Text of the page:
Four Years Later, Still The Same Answer

I’ve been scrubbing through my blog archives since my WordPress migration to clean up categorization, tagging, formatting, and a bug caused by my blogging style that left some posts half-imported.

This morning, I went back over this post from February of 2007, regarding Sen. Carl Kruger’s proposed law to ban cellphones and music devices while walking.

> “While people are tuning into their iPods and cell phones, they’re tuning out the world around them… If you want to listen to your iPod, sit down and listen to it. You want to walk in the park, enjoy it. You want to jog around a jogging path, all the more power to you, but you should not be crossing streets and endangering yourself and the lives of others.”

The crux of my argument in 2007 was “we already have laws against jaywalking, why do we need this?”

Not ten minutes after cleaning the post, I saw that Colleen Taylor had shared a NY Times article from this week on Google Reader: States’ Lawmakers Turn Attention to the Dangers of Distracted Pedestrians.

> The New York bill was proposed by State Senator Carl Kruger, a Brooklyn Democrat who has grown alarmed by the amount of distraction he sees on the streets in his neighborhood and across New York City. Since September, Mr. Kruger wrote in the bill, three pedestrians have been killed and one was critically injured while crossing streets and listening to music through headphones.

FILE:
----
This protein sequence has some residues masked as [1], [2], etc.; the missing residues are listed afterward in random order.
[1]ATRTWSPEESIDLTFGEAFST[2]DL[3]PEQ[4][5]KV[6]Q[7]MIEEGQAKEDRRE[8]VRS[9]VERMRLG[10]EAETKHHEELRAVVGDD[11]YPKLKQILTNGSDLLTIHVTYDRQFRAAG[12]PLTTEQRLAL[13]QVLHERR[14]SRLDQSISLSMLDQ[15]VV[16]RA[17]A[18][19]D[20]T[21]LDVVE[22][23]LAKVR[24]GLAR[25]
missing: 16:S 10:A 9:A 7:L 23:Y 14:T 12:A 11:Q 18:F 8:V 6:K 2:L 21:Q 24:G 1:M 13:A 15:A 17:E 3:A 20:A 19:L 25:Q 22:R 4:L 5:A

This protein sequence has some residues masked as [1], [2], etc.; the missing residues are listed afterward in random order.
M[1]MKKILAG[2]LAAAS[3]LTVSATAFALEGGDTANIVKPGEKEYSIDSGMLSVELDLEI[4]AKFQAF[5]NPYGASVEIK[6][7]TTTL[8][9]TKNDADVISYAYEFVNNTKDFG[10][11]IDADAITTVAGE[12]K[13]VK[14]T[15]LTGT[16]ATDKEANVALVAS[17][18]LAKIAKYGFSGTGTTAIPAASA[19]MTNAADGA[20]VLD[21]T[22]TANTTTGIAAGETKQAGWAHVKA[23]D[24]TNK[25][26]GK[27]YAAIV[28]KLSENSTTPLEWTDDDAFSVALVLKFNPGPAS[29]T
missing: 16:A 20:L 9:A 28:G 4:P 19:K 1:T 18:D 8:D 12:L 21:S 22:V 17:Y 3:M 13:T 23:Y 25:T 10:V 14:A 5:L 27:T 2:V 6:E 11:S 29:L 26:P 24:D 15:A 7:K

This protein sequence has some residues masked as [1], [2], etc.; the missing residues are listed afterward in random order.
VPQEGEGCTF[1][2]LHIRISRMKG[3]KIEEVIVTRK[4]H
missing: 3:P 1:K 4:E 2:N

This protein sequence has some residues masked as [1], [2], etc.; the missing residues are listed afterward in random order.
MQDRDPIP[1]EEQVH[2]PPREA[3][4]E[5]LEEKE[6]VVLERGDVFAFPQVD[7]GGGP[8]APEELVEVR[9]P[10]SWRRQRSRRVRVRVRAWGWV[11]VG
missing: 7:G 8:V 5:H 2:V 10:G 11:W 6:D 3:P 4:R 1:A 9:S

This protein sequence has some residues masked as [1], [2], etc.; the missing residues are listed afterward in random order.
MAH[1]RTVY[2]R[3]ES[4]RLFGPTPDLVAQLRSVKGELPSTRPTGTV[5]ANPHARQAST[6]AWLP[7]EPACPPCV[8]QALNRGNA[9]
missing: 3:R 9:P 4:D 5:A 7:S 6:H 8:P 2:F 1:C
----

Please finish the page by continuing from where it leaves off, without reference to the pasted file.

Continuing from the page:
My argument in 2011 is the same as my argument in 2007.

I look forward to revisiting this proposed law again in 2015.

David Chang Producing an iPad App + Journal

New York Times, ["David Chang’s Latest: An iPad App and a Journal"](http://dinersjournal.blogs.nytimes.com/2011/01/25/david-changs-latest-an-ipad-app-and-a-journal/):

> Can’t get enough of the Momofuku chef, David Chang? Soon you’ll be able to carry him around with you. In late April, he plans to release Lucky Peach, a quarterly iPad app and print journal.

> “We were able to go a little deeper than we could have on TV, without being constrained by the networks,” he said. “They wanted yelling. They wanted everything but education.”

Here’s to hoping there’s some documentation of the now legendary benders with David, James Murphy, and Aziz Ansari.

(via Jonathan Greene)

“Taken For Granted”

The AV Club decided to use their Top Gear U.S. review to make a compelling argument as to why the UK version works, and why the US one is unlikely to reach the same level.

My favorite part, though, is this aside from Jeremy Clarkson:

>In a recent 60 Minutes segment, Clarkson confided that he and his mates just take it for granted that one of them will eventually be killed while filming something for the show, but they’ve talked about it and agreed not to make a big deal about it on the air.

The full 60 Minutes piece (which I haven’t watched yet) is available online.

The End Of The Crisis

In 2007, I had what I dubbed a “crisis of blogging faith“. Movable Type, my blog tool of choice, had been stagnating on the personal blogging front, while Six Apart was making a lot of noise about the enterprise. Within a day, I had a comment from Anil Dash:

We know we’ve been, honestly, focused elsewhere as we built up all the other work we’ve been doing. But, especially with the success of the other platforms and work like MT Enterprise, it lets us focus resources on the personal version of MT.

After four years of waiting, today I gave up — and migrated to WordPress.
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